WPC: Connected

September 4, 2015 garden 008

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What are the connections between our garden and the creatures who visit it? 

And how can we increase the rich diversity of life in our gardens by the way we manage it, and by which plants we choose to nurture?

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August 30, 2015 garden 020

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I suppose one can spend a lifetime exploring these ideas.  Perhaps the answers continue to  change as we, the gardeners, evolve; as we find ourselves more connected to the rhythms of our gardens.

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August 29, 2015 turtle 025~

And perhaps the answers continue to change as our gardens evolve and grow into the fullness of their possibilities.

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August 30, 2015 garden 025~

Our understanding grows as we experiment and observe.

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August 29, 2015 garden at dusk 020

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Maybe our invitation to life expands as we understand the rich connections between fungi and plant, insect and bird, seed and soil, leaf and larvae, flower and butterfly.  We see how we are all connected to the sun, and the same water fills all of our living cells.

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There comes a point, for some of us, where we focus more on which species we hope to include, than on those we try to exclude.

Insects no longer appear as the enemy, and what was once weed finds its place in our tapestry as a valued perennial.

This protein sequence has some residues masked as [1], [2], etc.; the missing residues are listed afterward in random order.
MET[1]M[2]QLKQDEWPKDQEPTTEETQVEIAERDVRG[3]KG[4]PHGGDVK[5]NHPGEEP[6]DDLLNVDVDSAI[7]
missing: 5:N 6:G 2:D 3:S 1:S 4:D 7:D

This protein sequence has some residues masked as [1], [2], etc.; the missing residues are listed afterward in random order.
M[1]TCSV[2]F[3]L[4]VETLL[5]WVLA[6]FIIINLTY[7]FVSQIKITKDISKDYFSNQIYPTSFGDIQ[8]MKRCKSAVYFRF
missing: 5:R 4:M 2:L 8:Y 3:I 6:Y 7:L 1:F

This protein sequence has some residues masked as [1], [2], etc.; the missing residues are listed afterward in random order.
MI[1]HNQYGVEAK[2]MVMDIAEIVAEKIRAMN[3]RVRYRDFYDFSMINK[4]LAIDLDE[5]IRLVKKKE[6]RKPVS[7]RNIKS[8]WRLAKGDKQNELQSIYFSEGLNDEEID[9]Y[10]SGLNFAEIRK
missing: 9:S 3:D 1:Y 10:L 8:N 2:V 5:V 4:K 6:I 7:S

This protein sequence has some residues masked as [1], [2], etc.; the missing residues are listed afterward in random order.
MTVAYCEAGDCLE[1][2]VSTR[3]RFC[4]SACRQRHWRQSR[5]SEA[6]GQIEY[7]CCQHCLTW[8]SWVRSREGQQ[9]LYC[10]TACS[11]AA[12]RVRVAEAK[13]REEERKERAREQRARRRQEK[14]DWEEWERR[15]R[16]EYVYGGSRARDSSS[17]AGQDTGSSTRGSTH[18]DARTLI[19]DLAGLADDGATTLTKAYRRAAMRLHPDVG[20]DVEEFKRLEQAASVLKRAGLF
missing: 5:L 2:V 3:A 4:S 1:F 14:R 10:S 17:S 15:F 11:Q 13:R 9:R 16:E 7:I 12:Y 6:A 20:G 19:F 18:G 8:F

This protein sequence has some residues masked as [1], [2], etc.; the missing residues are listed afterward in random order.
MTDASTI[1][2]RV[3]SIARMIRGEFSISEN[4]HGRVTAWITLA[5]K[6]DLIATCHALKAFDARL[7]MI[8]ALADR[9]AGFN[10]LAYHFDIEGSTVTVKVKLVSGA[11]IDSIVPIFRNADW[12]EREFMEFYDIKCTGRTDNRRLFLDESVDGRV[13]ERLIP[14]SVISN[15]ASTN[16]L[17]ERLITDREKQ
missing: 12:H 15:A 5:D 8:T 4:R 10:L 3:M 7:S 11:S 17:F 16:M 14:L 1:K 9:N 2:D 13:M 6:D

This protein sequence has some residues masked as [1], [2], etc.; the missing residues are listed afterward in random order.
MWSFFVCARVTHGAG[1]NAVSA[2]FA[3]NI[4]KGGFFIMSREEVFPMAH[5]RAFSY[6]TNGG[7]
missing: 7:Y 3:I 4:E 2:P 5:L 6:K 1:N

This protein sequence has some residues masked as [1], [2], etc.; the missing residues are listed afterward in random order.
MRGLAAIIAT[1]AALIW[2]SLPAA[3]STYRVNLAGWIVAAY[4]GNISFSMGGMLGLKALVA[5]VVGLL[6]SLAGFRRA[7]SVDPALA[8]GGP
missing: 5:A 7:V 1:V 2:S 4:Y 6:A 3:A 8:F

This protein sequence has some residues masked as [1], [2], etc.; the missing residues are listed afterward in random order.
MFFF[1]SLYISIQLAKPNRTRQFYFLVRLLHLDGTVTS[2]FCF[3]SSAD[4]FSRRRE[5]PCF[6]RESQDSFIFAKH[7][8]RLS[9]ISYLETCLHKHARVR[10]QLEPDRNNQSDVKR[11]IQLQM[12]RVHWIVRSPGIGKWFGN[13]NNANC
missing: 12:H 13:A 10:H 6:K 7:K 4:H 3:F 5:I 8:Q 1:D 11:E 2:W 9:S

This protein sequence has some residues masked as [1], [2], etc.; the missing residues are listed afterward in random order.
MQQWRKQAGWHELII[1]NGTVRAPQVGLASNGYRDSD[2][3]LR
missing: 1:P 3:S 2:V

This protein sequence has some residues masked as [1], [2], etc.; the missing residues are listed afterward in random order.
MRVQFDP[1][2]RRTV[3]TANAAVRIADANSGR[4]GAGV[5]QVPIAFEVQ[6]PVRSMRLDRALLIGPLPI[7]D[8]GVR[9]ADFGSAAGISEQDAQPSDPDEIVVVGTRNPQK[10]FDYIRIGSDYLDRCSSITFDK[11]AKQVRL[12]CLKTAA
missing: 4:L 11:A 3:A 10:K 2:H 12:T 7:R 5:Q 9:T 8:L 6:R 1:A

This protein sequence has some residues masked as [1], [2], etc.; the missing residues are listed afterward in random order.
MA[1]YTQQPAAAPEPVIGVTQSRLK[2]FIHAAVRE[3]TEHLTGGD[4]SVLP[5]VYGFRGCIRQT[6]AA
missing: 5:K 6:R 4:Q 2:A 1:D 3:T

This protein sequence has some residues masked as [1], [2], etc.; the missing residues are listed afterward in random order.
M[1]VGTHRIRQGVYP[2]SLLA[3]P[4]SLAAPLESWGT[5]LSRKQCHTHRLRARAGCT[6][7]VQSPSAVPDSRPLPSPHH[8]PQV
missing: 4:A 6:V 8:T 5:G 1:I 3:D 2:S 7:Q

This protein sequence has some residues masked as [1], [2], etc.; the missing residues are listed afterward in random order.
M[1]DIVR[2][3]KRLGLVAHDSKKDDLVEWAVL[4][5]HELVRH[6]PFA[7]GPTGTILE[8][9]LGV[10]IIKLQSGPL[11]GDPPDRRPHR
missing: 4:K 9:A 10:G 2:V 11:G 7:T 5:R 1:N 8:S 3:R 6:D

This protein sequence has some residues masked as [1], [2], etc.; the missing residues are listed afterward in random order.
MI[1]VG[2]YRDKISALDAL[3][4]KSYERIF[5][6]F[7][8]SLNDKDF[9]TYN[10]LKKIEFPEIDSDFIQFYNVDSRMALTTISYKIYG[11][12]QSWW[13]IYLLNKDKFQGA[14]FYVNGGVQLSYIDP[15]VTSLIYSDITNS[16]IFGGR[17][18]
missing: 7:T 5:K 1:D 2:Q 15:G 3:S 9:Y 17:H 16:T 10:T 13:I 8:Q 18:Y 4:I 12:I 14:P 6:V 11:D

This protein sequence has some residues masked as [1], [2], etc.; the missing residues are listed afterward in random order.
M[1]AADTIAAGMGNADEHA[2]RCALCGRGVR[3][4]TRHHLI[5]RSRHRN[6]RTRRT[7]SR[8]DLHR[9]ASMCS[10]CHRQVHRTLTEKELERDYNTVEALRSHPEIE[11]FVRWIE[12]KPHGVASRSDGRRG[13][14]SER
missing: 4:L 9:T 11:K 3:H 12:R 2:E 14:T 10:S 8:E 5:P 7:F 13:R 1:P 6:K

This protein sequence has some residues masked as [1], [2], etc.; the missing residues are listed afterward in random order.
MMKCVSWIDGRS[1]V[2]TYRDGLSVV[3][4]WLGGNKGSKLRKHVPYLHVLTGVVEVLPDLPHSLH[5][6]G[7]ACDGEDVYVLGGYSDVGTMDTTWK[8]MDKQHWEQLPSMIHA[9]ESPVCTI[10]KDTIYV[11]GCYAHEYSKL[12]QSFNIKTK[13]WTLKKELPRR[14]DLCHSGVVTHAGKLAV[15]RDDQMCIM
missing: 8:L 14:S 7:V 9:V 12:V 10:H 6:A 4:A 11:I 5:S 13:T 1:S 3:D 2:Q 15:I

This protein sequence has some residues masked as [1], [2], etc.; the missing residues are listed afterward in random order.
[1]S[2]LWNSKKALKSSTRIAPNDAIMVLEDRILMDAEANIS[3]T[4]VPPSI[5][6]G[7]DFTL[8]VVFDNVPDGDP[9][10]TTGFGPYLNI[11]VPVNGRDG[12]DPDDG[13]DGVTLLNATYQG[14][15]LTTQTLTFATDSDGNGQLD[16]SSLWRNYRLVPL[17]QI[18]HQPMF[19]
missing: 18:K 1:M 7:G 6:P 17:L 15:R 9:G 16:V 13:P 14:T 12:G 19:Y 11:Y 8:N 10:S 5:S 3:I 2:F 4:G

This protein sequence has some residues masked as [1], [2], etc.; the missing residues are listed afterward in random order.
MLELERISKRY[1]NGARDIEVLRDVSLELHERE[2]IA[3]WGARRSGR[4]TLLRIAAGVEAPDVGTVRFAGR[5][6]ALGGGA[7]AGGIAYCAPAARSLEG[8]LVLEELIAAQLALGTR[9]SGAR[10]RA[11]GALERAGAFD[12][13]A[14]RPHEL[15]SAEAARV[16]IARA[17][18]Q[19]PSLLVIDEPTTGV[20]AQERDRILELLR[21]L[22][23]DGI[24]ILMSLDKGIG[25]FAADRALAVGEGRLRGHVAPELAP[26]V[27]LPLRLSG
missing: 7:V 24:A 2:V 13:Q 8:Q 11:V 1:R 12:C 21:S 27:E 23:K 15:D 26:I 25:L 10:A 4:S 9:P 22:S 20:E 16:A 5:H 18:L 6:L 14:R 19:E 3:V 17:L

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August 30, 2015 garden 032~

If you’ve studied yoga, perhaps you remember that more than exercise, it is about joining things together:  body and breath, mind and body, breath and thought.

Could there be a yoga of gardening?

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August 29, 2015 turtle 019~

A spiritual science of understanding the subtle connections between the elements we once believed to be separate and discrete?

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August 30, 2015 garden 024~

Inspired by the Daily Post’s

Weekly Photo Challenge: Connected

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August 29, 2015 turtle 007~

Woodland Gnome 2015

 

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About woodlandgnome

Lifelong teacher and gardener.

20 responses to “WPC: Connected

  1. Loved this post, WG. We are very connected to both the plant and animal life in our gardens, and that connection only deepens with time.
    Your mallow is spectacular!

    • Thank you Eliza . …That is Hibiscus ‘Kopper King’ and we are so pleased it’s blooming again . The Japanese beetles hit it hard this summer, but it has grown new leaves and come back strong . After a while they all feel like old friends . Hope you are enjoying the weekend – E

      • Thank you, the weather has been amazing the past couple days, but sounds like we’re now going to get H/H ’til Wed. I keep wondering if this is the last of the warm weather, so try to appreciate it, even as I’m broiling! As you know, my winters are way too long! 😉

        • H/H sounds like the forecast here, too. Very humid and overcast here today- not exactly great weather for those flocking the beaches. But yes, good to enjoy the remaining warmth before autumn sets in. I answered you last night from a tablet and just realized it ‘corrected’ the name of the Hibiscus- which is supposed to be H. ‘Kopper King.’ It is reblooming, unlike the native Hibiscus which have finished for the season. It is remarkable for its size in its second season in the garden 😉 Giant hugs, WG

  2. Oh, I LOVE the idea of gardening as yoga. Great connection! Oh – and I love all your winged friends – beautiful! 🙂

  3. I like that idea of a yoga of gardening. I think that is probably what you have achieved. Maybe someday I’ll get there, too. 🙂

  4. Well said, a yoga of gardening is a wonderful way of describing how a lot of us feel about insects and wildflowers. Lovely interpretation of connected.

  5. Exquisite photos. Hard to capture a butterfly as it drinks nectar from a flower but I think you’ve done it. thank you for this lovely photo collage story.

  6. Great pictures. I loved the messages 👍🏻

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